What you keep on your kitchen counter can affect your weight

What you keep on your kitchen counter can affect your weight

If you have ever wondered why your neighbor’s waistline is much smaller than yours, take a look at your kitchen counter.

After photographing the kitchens of 200 American women, researchers from Cornell University and Ohio State University discovered that women who had breakfast cereal on the counter weighed 20 pounds more than their neighbors. Those with soft drinks on the counter weighed 24 to 26 pounds more. However, women with a fruit bowl on the counter weighed 13 pounds less than their neighbors.

Researchers also asked a random sample of households across the U.S. to share which foods they had on their counter, along with their height and weight. Those who had a fruit bowl on their counter were more likely to have a lower body mass index (BMI) than those who did not. Packaged foods, such as chips, crackers and cereal, were linked to a higher BMI, as well as men who had cookies on their counter.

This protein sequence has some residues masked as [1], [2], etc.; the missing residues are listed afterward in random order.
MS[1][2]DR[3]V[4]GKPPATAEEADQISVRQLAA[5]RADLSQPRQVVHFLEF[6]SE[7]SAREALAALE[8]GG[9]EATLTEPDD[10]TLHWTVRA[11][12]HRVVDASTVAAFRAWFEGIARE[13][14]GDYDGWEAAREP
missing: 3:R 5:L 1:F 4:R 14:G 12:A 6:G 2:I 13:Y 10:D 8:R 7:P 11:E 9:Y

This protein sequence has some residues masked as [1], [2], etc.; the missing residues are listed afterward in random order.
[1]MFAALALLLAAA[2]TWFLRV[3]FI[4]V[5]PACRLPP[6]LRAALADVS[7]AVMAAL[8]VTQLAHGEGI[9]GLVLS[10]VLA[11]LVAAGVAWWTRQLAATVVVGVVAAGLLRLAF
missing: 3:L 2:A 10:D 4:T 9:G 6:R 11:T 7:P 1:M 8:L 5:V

“We are human,” says Jamie Portnoy, registered dietitian with Advocate Weight Management at Advocate Condell Medical Center in Libertyville, Ill. “If food is in front of us, odds are we are going to eat it. Therefore, if we leave candy, cookies and chips on the countertops, every time we go past it, we most likely will grab a handful. A handful here and a handful there will add up.”

To prevent mindless eating, Portnoy recommends leaving the kitchen after a meal, staying out of the kitchen if it’s not meal time, and pouring a glass of water if you do end up back in the kitchen.

“Out-of-sight, out-of-mind is always the best option,” she says. “Keeping nothing out or fruit is always going to be the best choice.”

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health enews Staff
health enews Staff

health enews staff is a group of experienced writers from our Advocate Health Care sites, also including freelance or intern writers.